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Book Review: The Strange Death of Europe

4/5 Stars. In many ways, this is an excellent book. If you want a book that gives a review of the social and political causes and impacts of recent immigration into Europe, this is the one. And I say that as an immigrant myself.

Regardless of your political stance or what you’d like to believe about immigration into Europe, it will be hard to argue with Murray’s research. The facts don’t care about our feelings and this book is filled with facts – many of which our feelings might not care for. His thesis is that Europe is committing suicide and one of its primary tools is through the unstrategic and (seemingly) unlimited immigration that has occurred in recent decades and – more importantly – in the last three years.

Those who may not like the facts that he presents may be tempted to paint him as a xenophobe or racist. He isn’t. He often shows how these policies aren’t particularly helping immigrants either and how genuine refugees who need our help the most, often aren’t getting it.

I found it interesting to read – not only as an immigrant – but also as a Christian. Murray himself is agnostic and his inevitable nihilism is felt throughout the book. To his credit, he's a lot more honest about it than most agnostics /atheists are.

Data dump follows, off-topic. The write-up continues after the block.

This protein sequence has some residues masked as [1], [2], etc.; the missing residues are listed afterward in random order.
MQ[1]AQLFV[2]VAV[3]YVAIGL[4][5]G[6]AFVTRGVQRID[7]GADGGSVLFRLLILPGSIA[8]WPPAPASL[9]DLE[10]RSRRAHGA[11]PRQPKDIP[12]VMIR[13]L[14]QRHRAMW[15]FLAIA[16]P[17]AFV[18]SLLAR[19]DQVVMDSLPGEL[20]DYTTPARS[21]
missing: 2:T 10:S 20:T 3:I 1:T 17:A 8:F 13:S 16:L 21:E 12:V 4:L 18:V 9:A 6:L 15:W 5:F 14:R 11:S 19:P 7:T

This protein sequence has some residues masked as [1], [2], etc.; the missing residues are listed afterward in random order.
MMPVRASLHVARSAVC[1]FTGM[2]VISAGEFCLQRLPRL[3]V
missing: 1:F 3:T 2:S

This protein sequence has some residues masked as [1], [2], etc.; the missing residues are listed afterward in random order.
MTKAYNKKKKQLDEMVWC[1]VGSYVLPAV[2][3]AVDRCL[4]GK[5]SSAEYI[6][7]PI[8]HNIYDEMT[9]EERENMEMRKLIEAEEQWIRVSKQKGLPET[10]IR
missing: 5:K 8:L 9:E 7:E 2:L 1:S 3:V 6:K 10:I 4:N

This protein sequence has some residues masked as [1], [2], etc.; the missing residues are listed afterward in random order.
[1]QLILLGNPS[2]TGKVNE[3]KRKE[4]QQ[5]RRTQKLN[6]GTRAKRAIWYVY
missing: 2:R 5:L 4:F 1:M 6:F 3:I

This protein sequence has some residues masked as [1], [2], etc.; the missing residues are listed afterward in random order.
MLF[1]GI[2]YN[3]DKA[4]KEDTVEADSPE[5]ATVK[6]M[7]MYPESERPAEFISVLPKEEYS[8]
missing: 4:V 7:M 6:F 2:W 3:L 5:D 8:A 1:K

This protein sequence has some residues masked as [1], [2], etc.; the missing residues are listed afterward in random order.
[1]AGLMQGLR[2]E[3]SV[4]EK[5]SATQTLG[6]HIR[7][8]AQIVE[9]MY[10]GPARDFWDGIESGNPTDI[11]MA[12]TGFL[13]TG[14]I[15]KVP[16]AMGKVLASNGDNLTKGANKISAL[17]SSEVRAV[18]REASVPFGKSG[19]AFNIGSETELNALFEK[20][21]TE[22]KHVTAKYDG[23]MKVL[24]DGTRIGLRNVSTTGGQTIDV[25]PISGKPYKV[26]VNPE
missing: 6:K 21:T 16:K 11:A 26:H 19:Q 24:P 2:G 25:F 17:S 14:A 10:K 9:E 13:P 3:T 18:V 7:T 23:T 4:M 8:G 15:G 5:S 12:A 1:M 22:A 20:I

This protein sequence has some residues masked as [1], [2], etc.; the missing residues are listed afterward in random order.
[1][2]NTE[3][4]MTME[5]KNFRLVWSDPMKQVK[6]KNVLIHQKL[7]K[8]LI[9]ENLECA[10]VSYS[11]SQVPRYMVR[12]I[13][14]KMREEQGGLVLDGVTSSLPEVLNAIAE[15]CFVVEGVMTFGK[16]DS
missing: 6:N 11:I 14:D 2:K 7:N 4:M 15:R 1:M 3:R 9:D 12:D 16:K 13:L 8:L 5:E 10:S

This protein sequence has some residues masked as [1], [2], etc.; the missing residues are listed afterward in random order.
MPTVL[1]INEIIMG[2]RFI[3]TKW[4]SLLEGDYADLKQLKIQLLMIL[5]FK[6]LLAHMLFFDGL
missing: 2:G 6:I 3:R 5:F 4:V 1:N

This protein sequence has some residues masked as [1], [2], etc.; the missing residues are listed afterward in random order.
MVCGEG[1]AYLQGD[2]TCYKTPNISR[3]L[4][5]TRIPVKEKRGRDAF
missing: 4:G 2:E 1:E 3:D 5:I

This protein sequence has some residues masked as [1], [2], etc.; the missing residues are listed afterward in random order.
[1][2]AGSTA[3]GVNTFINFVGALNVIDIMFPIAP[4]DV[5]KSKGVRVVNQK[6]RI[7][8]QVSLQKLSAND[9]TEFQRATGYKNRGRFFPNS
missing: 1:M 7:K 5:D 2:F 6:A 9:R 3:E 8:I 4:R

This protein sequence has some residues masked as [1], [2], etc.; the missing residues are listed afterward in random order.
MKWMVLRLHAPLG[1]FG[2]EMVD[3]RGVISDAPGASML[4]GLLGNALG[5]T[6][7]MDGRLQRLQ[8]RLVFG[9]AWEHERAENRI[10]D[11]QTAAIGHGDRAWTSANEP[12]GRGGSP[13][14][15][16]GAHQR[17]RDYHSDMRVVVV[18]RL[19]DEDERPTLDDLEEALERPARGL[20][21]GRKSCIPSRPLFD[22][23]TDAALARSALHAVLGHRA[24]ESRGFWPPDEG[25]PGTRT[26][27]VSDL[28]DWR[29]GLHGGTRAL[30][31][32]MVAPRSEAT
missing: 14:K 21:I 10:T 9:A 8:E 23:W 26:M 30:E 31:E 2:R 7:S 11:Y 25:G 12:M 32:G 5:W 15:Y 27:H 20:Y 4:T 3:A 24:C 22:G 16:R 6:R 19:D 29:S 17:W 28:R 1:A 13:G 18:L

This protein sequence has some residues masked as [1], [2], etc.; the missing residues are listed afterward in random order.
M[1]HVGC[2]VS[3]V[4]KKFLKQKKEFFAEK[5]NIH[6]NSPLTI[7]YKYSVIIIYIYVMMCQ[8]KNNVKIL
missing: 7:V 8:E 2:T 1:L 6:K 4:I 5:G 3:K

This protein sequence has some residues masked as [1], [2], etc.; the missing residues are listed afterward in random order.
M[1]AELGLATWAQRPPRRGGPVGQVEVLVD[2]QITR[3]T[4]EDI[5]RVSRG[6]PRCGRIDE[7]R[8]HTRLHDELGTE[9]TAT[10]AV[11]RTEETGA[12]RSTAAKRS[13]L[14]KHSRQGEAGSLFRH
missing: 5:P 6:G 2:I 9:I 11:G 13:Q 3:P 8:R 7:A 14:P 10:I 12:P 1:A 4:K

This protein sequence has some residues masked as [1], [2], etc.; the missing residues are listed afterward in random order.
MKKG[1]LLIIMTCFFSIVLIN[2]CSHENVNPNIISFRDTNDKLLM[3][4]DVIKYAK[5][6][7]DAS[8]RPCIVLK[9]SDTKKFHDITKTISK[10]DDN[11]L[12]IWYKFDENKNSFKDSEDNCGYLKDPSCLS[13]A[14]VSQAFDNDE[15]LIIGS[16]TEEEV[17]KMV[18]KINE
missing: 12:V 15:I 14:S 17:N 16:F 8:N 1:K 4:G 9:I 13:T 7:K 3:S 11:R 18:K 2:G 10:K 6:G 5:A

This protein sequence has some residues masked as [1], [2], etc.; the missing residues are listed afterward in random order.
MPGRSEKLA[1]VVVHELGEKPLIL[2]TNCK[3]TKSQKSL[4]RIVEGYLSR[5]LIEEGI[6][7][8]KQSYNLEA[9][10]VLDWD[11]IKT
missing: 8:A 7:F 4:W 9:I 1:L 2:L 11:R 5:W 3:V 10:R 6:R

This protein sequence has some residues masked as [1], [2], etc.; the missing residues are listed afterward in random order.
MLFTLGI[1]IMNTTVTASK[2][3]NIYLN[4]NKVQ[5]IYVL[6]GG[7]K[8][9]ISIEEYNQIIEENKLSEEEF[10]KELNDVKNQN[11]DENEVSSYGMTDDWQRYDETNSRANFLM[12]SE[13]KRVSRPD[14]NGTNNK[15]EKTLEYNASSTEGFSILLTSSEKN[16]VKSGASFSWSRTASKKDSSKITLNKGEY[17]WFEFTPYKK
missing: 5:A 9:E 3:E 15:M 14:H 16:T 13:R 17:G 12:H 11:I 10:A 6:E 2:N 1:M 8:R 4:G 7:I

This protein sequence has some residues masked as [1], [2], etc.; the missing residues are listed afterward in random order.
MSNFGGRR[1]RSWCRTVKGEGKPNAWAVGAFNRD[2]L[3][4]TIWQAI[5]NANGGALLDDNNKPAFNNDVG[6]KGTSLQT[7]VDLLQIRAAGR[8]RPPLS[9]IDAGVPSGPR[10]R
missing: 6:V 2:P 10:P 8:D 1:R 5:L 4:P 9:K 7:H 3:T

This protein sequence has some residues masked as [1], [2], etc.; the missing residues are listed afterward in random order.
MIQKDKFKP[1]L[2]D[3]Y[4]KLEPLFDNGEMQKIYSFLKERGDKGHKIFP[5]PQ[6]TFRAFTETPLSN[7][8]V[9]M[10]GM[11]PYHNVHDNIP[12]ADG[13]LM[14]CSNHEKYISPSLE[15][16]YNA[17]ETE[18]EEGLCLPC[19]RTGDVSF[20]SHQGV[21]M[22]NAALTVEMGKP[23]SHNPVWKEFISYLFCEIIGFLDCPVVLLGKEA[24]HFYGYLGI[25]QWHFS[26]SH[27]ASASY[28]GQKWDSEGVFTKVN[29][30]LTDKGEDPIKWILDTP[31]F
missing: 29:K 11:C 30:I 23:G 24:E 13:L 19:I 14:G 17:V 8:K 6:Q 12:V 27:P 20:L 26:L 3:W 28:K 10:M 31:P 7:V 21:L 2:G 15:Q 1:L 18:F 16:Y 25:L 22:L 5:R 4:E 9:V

He recognises that Europe could possibly receive millions of immigrants if its culture was strong. But Murray shows in many ways that it is not. He bemoans European shallowness, the fact that the European identity is currently so ill-defined, and our art is so hollow to what it once was. In the face of millions of Islamic immigrants who believe things strongly enough that they are willing to die for them – and a handful to kill for them – what can we call them to? What cultural richness can we assimilate them into that will cause them to want to truly become European?

Through the book, he describes how in the last century we have developed a culture of self-doubt and guilt – to the point of being ashamed we are European. He goes through the various signs of what makes a healthy and unhealthy culture – and we are unhealthy and unable to assimilate millions of immigrants well. In the end, Murray’s book is pessimistic. He gives no clear solution to our cultural (dare I say ‘spiritual’) malaise. He seems to think that in 100 years Europe will be Islamic. Much sooner in Sweden and Germany.

As Christians, we would probably agree that if Europe does not rediscover the gospel, then Murray is probably right. Nationalist parties will grow in popularity and the effects of unrestricted immigration become more visible. But it will be too late. Murray mentions Christianity, but he presupposes that it is no longer a viable option for thinking people. He assumes that textual criticism has dismissed the possibility of real confidence in the Hebrew/Christian scriptures. As a pastor who did his post-grad work in the hermeneutics of those Scriptures, I wish he would take a closer look.

As it stands, Europe’s future is dark. But if we see a movement of spiritual awakening to the gospel – one that sees millions of secular Europeans and Muslim immigrants repenting and turning to Christ – then that will result in quite a different story


For those of you who are Christians, if there was ever an hour in European history to fast, pray, and be bold with the gospel, that hour is here. 

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